First up. I have a player character that I’m animating via a spritesheet. I need the character to be able to face left and right.

I made the assumption that I could drop the sheet into a div (as background image) and then apply a scaleX transition to the div when I need to face left, and remove the transition when I need to turn right.

I’m applying the horizontal flip by adding a CSS classname to the div.

The CSS:

-moz-transform: scaleX(-1);
-webkit-transform: scaleX(-1);
-o-transform: scaleX(-1);
transform: scaleX(-1);
filter: FlipH; /*for IE*/
-ms-filter: “FlipH”;

Then when I need my character to face left I add the class name to the character div:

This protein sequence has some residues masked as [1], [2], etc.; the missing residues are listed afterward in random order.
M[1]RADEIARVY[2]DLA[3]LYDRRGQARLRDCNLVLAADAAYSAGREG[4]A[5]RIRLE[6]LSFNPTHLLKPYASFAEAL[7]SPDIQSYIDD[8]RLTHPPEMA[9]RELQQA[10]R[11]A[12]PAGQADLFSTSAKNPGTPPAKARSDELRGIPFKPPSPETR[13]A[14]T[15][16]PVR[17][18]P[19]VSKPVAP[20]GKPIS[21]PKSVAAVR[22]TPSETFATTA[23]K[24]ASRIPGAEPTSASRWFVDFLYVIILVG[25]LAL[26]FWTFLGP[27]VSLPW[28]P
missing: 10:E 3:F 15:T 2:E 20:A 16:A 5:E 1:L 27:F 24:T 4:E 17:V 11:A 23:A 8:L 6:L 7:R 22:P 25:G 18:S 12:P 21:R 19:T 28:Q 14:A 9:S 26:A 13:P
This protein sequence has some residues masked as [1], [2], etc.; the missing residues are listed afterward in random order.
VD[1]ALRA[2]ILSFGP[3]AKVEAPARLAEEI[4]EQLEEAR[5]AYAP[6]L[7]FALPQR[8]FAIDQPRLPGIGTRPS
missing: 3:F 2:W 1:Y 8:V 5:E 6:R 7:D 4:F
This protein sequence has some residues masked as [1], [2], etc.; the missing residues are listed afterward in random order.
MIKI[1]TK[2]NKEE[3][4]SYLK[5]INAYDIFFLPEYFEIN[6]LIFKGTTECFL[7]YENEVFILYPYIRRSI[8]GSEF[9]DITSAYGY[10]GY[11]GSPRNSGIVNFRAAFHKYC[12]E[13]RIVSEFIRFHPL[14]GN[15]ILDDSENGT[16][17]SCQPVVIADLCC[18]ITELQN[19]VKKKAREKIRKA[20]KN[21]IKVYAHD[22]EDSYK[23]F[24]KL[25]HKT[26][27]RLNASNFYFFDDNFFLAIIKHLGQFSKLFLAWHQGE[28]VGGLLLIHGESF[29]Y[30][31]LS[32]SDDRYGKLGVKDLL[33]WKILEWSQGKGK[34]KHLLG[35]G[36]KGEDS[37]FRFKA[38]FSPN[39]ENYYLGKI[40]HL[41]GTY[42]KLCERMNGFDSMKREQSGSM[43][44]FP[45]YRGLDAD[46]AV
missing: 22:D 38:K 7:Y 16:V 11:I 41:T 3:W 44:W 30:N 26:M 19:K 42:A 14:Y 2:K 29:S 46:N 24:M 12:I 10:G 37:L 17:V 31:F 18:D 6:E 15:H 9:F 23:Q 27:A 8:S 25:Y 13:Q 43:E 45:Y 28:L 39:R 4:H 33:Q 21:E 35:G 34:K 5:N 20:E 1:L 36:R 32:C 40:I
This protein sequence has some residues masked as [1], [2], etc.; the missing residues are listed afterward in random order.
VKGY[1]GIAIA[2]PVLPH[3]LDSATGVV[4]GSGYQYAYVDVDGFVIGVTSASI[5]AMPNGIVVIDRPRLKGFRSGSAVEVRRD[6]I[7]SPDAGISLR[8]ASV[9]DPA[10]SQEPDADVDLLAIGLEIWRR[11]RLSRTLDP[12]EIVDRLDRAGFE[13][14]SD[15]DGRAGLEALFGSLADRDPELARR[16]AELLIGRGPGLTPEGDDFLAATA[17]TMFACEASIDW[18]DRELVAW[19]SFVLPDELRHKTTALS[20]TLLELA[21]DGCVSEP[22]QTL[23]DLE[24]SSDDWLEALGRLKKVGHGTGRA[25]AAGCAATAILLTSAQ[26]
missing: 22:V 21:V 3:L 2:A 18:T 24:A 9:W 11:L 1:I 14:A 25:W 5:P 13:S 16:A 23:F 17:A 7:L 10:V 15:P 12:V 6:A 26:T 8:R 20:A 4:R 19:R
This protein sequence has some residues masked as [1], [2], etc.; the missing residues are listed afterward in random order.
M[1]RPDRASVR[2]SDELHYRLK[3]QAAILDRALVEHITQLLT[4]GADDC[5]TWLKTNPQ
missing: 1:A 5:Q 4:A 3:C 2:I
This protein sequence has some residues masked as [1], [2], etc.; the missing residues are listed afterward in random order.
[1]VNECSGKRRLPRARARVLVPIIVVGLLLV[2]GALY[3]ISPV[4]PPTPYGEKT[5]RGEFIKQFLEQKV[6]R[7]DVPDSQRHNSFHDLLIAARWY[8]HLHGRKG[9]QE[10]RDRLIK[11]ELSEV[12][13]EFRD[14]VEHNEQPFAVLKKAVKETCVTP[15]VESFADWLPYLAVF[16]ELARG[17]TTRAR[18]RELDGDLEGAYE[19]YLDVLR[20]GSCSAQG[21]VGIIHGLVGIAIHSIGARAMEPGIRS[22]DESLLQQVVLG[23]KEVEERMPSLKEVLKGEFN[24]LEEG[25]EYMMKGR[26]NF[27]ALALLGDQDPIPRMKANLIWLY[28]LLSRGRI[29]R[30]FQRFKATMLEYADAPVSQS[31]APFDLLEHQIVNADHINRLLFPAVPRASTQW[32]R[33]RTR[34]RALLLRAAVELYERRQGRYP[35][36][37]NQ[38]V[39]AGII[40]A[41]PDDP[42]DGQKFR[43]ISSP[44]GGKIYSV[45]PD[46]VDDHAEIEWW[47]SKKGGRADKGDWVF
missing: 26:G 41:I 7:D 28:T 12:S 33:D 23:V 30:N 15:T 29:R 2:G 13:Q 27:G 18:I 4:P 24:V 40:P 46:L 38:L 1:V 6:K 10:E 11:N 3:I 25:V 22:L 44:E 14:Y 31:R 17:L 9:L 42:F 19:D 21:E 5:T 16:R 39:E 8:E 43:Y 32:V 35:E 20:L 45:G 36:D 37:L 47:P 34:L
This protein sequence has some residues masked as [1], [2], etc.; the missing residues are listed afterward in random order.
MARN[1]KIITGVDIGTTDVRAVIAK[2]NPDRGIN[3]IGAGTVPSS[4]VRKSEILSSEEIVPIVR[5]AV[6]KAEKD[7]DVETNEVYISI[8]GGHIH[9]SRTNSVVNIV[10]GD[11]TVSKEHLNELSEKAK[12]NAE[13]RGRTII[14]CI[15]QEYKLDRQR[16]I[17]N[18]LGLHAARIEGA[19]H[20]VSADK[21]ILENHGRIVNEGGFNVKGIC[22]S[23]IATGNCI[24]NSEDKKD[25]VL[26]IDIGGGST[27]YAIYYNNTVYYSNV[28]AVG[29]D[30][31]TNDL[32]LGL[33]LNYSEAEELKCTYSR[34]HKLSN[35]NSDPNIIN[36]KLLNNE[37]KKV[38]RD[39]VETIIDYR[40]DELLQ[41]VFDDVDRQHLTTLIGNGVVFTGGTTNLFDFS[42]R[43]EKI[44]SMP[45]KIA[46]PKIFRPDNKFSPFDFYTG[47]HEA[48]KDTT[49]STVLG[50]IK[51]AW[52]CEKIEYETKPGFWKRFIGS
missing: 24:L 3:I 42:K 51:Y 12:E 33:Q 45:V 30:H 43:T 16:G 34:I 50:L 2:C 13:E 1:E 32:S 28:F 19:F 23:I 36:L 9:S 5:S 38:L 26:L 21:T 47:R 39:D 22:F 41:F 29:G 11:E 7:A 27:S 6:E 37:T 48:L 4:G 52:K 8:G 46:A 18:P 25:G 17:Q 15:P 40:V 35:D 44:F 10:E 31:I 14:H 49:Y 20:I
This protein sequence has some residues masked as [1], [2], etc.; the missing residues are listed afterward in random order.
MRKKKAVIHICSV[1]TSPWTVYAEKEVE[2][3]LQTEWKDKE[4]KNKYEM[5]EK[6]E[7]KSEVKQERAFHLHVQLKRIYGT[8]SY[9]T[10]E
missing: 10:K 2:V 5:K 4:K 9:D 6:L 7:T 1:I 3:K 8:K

function faceLeft() {characterDIV.className = “flip-horizontal”;}
function faceRight() {characterDIV.className = “”;}

So, is this good? Works fantastically on the desktop browsers and really well on Android.

BUT, on iOS (iPad in my tests) there is a BIG lag when the webkit transform is applied.

I mean big – in my game there can be up to a second long hang. Totally unacceptable for any game usage (unless as a one shot on initialisation).

The answer? Unfortunately I couldn’t come up with a technical solution. I had to resort to putting the reverse animation on the spritesheet. This gives me the performance I want – but at the expense of more weight to the game.

If my game has many characters then I am essentially doubling my asset weight for those characters. Boo.


Reasons to be Creative 2012

FITC Amsterdam 2012

Flash on the Beach 2011

Flash on the Beach 2010

Flash on the Beach 2009

Swingpants at FOTB2009